The results of this investigation seem to indicate that teaching and learning about the nature of technology (NOT) may be especially difficult. Given the deeply engrained, ubiquitous, and oftentimes “invisible” nature of technology in our society, coming to understand deep philosophical issues and critically analyze technology provides unique challenges. Technology is perceived as a staunch friend, and critically analyzing such a friend may have emotional barriers. That is, the deeply personal nature of technology use may hinder students’ conceptual change regarding the NOT.
While there are inherent difficulties in coming to understand the NOT, the group of preservice teachers did make great improvement in both technological trade-offs and the limited nature of technology. While one can only speculate as to why these constructs showed such great improvement, the course activities ought to be considered. In each of the technology projects students were expected to discuss the trade-offs, limitations and biases of the project’s technology. This extra attention paid to these constructs could explain the more substantial improvement observed.
While the increased time/effort might explain why the participants improved upon trade-offs and limitations, the value-laden nature of technology poses a bit of an anomaly for this explanation. That is, the participants were asked to consider the biases within their projects, but fewer students improved and two even regressed in their thinking related to the value-laden nature of technology. This discrepancy might be explained by the more abstract nature of technological bias or even the more unsettling nature of technological bias. Coming to understand that technology might favor some goals over others and might even “use us” is likely a very different way of thinking for most students and many students may not want to accept the notion that technology influences us in such deep ways.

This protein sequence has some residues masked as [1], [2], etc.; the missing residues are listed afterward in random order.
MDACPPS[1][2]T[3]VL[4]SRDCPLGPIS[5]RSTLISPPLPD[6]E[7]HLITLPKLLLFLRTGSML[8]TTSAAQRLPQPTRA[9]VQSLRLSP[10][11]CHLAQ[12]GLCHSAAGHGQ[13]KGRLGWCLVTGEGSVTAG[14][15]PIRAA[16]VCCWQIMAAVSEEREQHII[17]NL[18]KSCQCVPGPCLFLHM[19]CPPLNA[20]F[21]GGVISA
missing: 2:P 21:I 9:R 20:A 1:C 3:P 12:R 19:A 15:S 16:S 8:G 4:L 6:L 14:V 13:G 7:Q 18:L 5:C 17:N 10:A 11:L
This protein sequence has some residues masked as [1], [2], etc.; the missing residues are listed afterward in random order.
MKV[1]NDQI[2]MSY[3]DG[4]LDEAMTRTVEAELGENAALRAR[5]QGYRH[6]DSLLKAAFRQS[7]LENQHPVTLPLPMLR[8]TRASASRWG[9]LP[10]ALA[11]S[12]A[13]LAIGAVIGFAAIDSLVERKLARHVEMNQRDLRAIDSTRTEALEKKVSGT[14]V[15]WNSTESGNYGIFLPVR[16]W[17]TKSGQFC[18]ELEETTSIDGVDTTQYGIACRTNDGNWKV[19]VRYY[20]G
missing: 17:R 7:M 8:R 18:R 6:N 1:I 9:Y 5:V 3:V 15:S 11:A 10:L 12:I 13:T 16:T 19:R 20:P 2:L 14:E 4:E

This post is from a paper I recently presented at the Association for Science Teacher Educators. For the full paper and citations, click here.